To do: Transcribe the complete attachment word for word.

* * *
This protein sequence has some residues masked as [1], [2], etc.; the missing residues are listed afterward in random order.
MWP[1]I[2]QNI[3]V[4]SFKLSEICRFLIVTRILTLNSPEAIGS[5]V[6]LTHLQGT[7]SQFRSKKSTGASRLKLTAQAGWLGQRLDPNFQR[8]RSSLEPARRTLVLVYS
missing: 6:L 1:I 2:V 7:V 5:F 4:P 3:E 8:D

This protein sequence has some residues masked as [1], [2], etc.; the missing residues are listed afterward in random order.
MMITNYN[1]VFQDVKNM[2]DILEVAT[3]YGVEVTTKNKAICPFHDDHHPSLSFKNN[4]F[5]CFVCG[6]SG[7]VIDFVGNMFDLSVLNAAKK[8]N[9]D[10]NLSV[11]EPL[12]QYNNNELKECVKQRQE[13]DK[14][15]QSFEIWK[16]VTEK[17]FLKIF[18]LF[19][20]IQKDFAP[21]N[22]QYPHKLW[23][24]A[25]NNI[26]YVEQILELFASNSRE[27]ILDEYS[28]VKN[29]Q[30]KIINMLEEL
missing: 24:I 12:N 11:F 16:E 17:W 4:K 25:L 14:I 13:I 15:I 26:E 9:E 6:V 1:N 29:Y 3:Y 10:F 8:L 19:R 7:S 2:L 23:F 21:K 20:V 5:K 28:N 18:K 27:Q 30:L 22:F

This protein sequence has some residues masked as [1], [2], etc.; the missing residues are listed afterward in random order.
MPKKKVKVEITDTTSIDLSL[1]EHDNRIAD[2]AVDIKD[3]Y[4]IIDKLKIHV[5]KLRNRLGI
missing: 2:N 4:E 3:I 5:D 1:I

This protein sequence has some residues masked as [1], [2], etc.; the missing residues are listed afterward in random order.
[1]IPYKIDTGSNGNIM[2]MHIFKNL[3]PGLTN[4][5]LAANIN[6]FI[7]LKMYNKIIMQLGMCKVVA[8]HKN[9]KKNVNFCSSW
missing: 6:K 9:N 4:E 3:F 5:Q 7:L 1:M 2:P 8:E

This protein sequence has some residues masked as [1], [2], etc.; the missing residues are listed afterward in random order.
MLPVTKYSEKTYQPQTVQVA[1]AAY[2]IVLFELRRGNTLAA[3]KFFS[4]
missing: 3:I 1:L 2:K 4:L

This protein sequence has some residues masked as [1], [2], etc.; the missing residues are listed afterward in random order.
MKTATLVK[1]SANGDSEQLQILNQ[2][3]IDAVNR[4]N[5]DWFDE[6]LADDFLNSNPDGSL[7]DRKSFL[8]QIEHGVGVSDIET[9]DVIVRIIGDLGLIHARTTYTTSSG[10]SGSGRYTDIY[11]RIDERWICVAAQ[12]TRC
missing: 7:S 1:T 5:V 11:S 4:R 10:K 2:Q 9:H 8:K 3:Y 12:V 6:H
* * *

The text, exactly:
This protein sequence has some residues masked as [1], [2], etc.; the missing residues are listed afterward in random order.
MWP[1]I[2]QNI[3]V[4]SFKLSEICRFLIVTRILTLNSPEAIGS[5]V[6]LTHLQGT[7]SQFRSKKSTGASRLKLTAQAGWLGQRLDPNFQR[8]RSSLEPARRTLVLVYS
missing: 6:L 1:I 2:V 7:V 5:F 4:P 3:E 8:D

This protein sequence has some residues masked as [1], [2], etc.; the missing residues are listed afterward in random order.
MMITNYN[1]VFQDVKNM[2]DILEVAT[3]YGVEVTTKNKAICPFHDDHHPSLSFKNN[4]F[5]CFVCG[6]SG[7]VIDFVGNMFDLSVLNAAKK[8]N[9]D[10]NLSV[11]EPL[12]QYNNNELKECVKQRQE[13]DK[14][15]QSFEIWK[16]VTEK[17]FLKIF[18]LF[19][20]IQKDFAP[21]N[22]QYPHKLW[23][24]A[25]NNI[26]YVEQILELFASNSRE[27]ILDEYS[28]VKN[29]Q[30]KIINMLEEL
missing: 24:I 12:N 11:F 16:E 17:W 4:K 25:L 14:I 13:I 15:I 26:E 9:E 6:V 1:N 29:Y 3:Y 10:F 8:L 19:R 7:S 2:L 23:F 21:K 20:V 5:K 28:N 18:K 27:Q 30:L 22:F

This protein sequence has some residues masked as [1], [2], etc.; the missing residues are listed afterward in random order.
MPKKKVKVEITDTTSIDLSL[1]EHDNRIAD[2]AVDIKD[3]Y[4]IIDKLKIHV[5]KLRNRLGI
missing: 2:N 4:E 3:I 5:D 1:I

This protein sequence has some residues masked as [1], [2], etc.; the missing residues are listed afterward in random order.
[1]IPYKIDTGSNGNIM[2]MHIFKNL[3]PGLTN[4][5]LAANIN[6]FI[7]LKMYNKIIMQLGMCKVVA[8]HKN[9]KKNVNFCSSW
missing: 6:K 9:N 4:E 3:F 5:Q 7:L 1:M 2:P 8:E

This protein sequence has some residues masked as [1], [2], etc.; the missing residues are listed afterward in random order.
MLPVTKYSEKTYQPQTVQVA[1]AAY[2]IVLFELRRGNTLAA[3]KFFS[4]
missing: 3:I 1:L 2:K 4:L

This protein sequence has some residues masked as [1], [2], etc.; the missing residues are listed afterward in random order.
MKTATLVK[1]SANGDSEQLQILNQ[2][3]IDAVNR[4]N[5]DWFDE[6]LADDFLNSNPDGSL[7]DRKSFL[8]QIEHGVGVSDIET[9]DVIVRIIGDLGLIHARTTYTTSSG[10]SGSGRYTDIY[11]RIDERWICVAAQ[12]TRC
missing: 7:S 1:T 5:V 11:S 4:R 10:K 2:Q 9:H 8:K 3:Y 12:V 6:H